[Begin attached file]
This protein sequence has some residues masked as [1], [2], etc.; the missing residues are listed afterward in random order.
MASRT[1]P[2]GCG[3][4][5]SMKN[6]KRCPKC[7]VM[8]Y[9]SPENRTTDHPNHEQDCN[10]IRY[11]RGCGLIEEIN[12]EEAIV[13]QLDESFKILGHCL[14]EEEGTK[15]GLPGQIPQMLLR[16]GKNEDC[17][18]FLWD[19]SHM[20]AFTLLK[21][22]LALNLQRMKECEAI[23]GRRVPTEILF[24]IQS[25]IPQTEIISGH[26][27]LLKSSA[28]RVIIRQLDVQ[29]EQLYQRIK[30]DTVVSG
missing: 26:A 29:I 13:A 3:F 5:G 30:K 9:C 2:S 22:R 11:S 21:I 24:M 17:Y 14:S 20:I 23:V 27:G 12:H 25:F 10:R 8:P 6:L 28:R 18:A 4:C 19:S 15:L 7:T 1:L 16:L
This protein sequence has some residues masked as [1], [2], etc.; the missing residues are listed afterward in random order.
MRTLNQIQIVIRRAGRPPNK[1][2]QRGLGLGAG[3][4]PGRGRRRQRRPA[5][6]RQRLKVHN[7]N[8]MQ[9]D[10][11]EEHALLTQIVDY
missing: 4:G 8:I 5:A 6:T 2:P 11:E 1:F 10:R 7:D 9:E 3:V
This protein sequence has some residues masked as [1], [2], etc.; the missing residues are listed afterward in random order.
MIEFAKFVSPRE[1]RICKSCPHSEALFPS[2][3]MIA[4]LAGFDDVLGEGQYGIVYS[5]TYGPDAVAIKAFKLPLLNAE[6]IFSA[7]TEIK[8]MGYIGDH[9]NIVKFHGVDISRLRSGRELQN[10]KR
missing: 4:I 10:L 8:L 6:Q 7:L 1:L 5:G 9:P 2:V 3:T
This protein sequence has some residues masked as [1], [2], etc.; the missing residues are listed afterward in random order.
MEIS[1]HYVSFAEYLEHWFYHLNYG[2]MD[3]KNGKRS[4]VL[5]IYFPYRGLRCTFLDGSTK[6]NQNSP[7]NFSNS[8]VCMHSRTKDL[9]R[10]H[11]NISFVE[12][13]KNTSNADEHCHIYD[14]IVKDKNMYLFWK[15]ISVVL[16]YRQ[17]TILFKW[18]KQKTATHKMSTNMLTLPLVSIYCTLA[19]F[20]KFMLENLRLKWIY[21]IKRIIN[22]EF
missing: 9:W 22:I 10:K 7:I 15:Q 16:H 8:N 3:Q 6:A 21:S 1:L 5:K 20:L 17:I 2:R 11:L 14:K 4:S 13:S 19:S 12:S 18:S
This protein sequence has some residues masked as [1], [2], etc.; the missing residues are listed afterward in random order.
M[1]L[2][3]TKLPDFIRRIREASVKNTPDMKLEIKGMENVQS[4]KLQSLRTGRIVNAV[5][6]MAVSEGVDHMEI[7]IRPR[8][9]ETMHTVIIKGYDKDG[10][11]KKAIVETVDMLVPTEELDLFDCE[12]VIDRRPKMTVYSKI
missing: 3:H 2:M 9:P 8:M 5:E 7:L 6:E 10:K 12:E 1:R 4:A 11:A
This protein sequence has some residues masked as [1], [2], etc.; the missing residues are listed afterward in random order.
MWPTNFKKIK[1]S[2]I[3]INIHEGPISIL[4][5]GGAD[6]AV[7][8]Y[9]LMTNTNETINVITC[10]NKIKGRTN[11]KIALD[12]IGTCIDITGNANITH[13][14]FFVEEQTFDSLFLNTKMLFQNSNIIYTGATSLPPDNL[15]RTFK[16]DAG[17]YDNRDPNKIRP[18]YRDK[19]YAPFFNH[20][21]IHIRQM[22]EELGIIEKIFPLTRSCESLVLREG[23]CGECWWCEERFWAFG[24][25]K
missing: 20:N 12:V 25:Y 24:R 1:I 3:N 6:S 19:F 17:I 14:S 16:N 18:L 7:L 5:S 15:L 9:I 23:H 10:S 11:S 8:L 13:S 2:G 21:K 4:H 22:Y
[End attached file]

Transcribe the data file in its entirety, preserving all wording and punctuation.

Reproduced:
This protein sequence has some residues masked as [1], [2], etc.; the missing residues are listed afterward in random order.
MASRT[1]P[2]GCG[3][4][5]SMKN[6]KRCPKC[7]VM[8]Y[9]SPENRTTDHPNHEQDCN[10]IRY[11]RGCGLIEEIN[12]EEAIV[13]QLDESFKILGHCL[14]EEEGTK[15]GLPGQIPQMLLR[16]GKNEDC[17][18]FLWD[19]SHM[20]AFTLLK[21][22]LALNLQRMKECEAI[23]GRRVPTEILF[24]IQS[25]IPQTEIISGH[26][27]LLKSSA[28]RVIIRQLDVQ[29]EQLYQRIK[30]DTVVSG
missing: 26:A 29:I 13:A 3:F 5:G 30:K 9:C 2:S 22:R 11:S 21:I 24:M 17:Y 14:S 20:I 23:V 27:G 12:H 25:F 10:R 8:P 6:L 28:R 18:A 4:C 19:S 15:L 7:T 1:L 16:L
This protein sequence has some residues masked as [1], [2], etc.; the missing residues are listed afterward in random order.
MRTLNQIQIVIRRAGRPPNK[1][2]QRGLGLGAG[3][4]PGRGRRRQRRPA[5][6]RQRLKVHN[7]N[8]MQ[9]D[10][11]EEHALLTQIVDY
missing: 4:G 8:I 5:A 6:T 2:P 11:E 1:F 10:R 7:D 9:E 3:V
This protein sequence has some residues masked as [1], [2], etc.; the missing residues are listed afterward in random order.
MIEFAKFVSPRE[1]RICKSCPHSEALFPS[2][3]MIA[4]LAGFDDVLGEGQYGIVYS[5]TYGPDAVAIKAFKLPLLNAE[6]IFSA[7]TEIK[8]MGYIGDH[9]NIVKFHGVDISRLRSGRELQN[10]KR
missing: 4:I 10:L 8:L 6:Q 7:L 1:L 5:G 9:P 2:V 3:T
This protein sequence has some residues masked as [1], [2], etc.; the missing residues are listed afterward in random order.
MEIS[1]HYVSFAEYLEHWFYHLNYG[2]MD[3]KNGKRS[4]VL[5]IYFPYRGLRCTFLDGSTK[6]NQNSP[7]NFSNS[8]VCMHSRTKDL[9]R[10]H[11]NISFVE[12][13]KNTSNADEHCHIYD[14]IVKDKNMYLFWK[15]ISVVL[16]YRQ[17]TILFKW[18]KQKTATHKMSTNMLTLPLVSIYCTLA[19]F[20]KFMLENLRLKWIY[21]IKRIIN[22]EF
missing: 9:W 22:I 10:K 7:I 15:Q 16:H 8:N 3:Q 6:A 21:S 1:L 5:K 20:L 17:I 2:R 11:L 14:K 4:S 13:S 19:S 12:S 18:S
This protein sequence has some residues masked as [1], [2], etc.; the missing residues are listed afterward in random order.
M[1]L[2][3]TKLPDFIRRIREASVKNTPDMKLEIKGMENVQS[4]KLQSLRTGRIVNAV[5][6]MAVSEGVDHMEI[7]IRPR[8][9]ETMHTVIIKGYDKDG[10][11]KKAIVETVDMLVPTEELDLFDCE[12]VIDRRPKMTVYSKI
missing: 3:H 2:M 9:P 8:M 5:E 7:L 6:E 10:K 12:E 1:R 4:A 11:A
This protein sequence has some residues masked as [1], [2], etc.; the missing residues are listed afterward in random order.
MWPTNFKKIK[1]S[2]I[3]INIHEGPISIL[4][5]GGAD[6]AV[7][8]Y[9]LMTNTNETINVITC[10]NKIKGRTN[11]KIALD[12]IGTCIDITGNANITH[13][14]FFVEEQTFDSLFLNTKMLFQNSNIIYTGATSLPPDNL[15]RTFK[16]DAG[17]YDNRDPNKIRP[18]YRDK[19]YAPFFNH[20][21]IHIRQM[22]EELGIIEKIFPLTRSCESLVLREG[23]CGECWWCEERFWAFG[24][25]K
missing: 20:N 12:V 25:Y 24:R 1:I 3:N 6:S 19:F 17:I 14:S 16:N 18:L 7:L 5:S 15:L 9:I 23:H 10:S 11:S 8:L 13:S 2:G 21:K 4:H 22:Y